James Blake’s self-titled debut is a paradox. Somehow, this icy, minimalist electronic album oozes warmth and swells to an immense size that seems impossible. It gives a face to the anonymous dubstep sound pioneered by Burial. James Blake is ethereal music that makes you feel.
I was ready to hate this album. I was ready to dismiss Blake as a flash in the pan or a lucky bedroom recorder who stumbled on a pastiche genre that struck the collective passing fancy. But a friend played me the album once, and within seconds that bias was shattered. I love this album.
James Blake is an intensely personal, despairing record that proves exactly the opposite of what I feared: James Blake is not some overhyped young Brit, he is, as Clash magazine dubbed him, the “crown prince of the quiet revolution.”
I think the hardest thing about James Blake is that, well, it’s really tough to describe what exactly it is about James Blake. On the surface, his music is not particularly remarkable; James Blake is filled with sparse, open tunes that are repetitive to a point just shy of monotony. It’s slow-moving dance music that you can’t actually dance to, with dubstep influences being boiled down to their logical and deteriorating endpoint. Blake’s voice is beautiful, but it’s not extraordinary. His lyrics are basic, albeit in a profound sort of way.
Perhaps it’s the feeling that there is something that exists right outside the boundary of this music – a sort of parallel universe that is only hinted to in the actual songs, left to be discovered by the listener. Songs like “Why Don’t You Call Me” and “I Mind” start and end notes and syllables midway through, rather than letting them organically start and end, as if there’s no time to waste in getting the note to sound. The result feels sublimely incomplete, as if the entirety was just never meant to be finished. The recording of the album follows suit, simultaneously unpolished and crystal clear -– like exquisitely recorded demos await proper treatment.
James Blake -– and, indeed, James Blake — is so internalized that it’s almost difficult to separate the music from the inferred sound your brain fills into the interstices. This album is designed to inhabit your brain space. Blake is a master of minutiae, savoring each sweet second of lingering silence. Nowhere does he do that better than on the album’s second song, “The Wilhelm Scream.” Named for the ubiquitous, iconic, and somewhat overblown movie stock scream, the song is subtly spectacular, from the echoing radar pings to the slowly drowning vocals.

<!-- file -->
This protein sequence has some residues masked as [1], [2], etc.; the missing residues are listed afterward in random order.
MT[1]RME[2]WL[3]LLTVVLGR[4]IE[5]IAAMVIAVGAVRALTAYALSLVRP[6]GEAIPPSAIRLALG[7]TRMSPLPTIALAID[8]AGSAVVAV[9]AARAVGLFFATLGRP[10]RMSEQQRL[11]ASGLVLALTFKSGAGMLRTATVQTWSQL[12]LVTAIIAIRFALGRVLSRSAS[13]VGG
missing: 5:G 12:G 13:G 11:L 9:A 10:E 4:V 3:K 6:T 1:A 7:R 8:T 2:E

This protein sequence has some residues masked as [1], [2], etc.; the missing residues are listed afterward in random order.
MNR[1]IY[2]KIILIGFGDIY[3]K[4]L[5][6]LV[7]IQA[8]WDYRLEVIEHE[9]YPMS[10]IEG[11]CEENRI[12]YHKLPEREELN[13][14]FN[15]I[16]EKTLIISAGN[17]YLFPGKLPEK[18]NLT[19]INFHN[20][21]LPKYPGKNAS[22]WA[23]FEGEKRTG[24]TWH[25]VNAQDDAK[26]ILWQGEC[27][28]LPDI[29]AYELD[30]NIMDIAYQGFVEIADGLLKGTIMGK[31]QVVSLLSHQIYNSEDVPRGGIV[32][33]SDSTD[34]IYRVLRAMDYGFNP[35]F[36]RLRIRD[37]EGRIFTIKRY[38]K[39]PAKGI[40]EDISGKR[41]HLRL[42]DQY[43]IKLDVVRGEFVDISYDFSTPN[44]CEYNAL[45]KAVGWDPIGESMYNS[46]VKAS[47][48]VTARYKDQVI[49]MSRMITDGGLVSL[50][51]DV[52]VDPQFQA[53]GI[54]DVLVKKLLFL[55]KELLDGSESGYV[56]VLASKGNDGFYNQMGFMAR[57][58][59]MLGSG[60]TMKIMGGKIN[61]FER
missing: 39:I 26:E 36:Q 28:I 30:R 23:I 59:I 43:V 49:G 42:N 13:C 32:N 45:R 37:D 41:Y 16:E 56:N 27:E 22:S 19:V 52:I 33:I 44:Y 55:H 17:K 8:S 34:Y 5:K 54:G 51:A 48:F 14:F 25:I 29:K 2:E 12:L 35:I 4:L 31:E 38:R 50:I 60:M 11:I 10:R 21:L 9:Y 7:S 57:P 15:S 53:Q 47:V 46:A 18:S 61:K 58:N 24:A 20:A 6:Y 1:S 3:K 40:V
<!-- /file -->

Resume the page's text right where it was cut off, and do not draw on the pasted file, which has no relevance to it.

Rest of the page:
Regarding the vocals, Blake shies away from his usual sampling on this album, choosing instead to do the majority of the singing himself. It’s beautiful, and although the result is a less foreboding and ominous set of songs, he loses none of his nuance. In the process, he proves once and for all — for those who were still wondering — that there’s a right way to use autotune. Anyone looking for a clinic on its proper deployment should give a listen to James Blake. Where some artists rely on the vocoder as a crutch, Blake embraces it as an instrument, using it to expand the capabilities of his already velvety voice. Songs like “I Never Learnt To Share” evoke Bon Iver’s “Woods,” with natural beauty conjured by machines.
The parallels to Bon Iver don’t stop there. Despite working with dramatically different toolsets, the two artists do a similarly remarkable job of evoking a glassy landscape through sound. Like For Emma, Forever Ago, though, James Blake is puzzlingly warm and approachable, its icy exterior melting away to reveal a vulnerable core.
I firmly believe that albums are rooted in seasons – that certain things sound certain ways at certain times. With that in mind, this album is perfectly matched for these winter months. This is the time of year when we retreat into our rooms, when we put on our headphones and shut out the world. James Blake makes the overcast world outside make sense, and then makes it fades away. I’ll be interested to see how this album stays with me over the course of hot summer months, but right now it’s absolutely pitch perfect.
No matter how well it stands the test of time –- and I’m convinced it will hold up quite well –- this is an audacious release from a young artist who isn’t afraid to break new ground. You want to hear my definition of bravery? Releasing a debut album so full of silence that it sometimes seems like it’s over prematurely. Want to hear my definition of brilliance? Pulling that off without losing your audience. “Lindesfarne 1” alone – a two minute and forty-three second long song – has over 60 seconds of complete silence spread out across the track, with the pauses sometimes stretching to five seconds in length. Man, that is gutsy. And here’s the thing: Rather than losing steam during those passages, Blake builds it, creating a palpable tension through the mere absence of sound.
James Blake isn’t for everyone. Some may find him boring. Some may find him inaccessible. Some may still think he’s a flash in the pan. All I know is I’m falling for this album.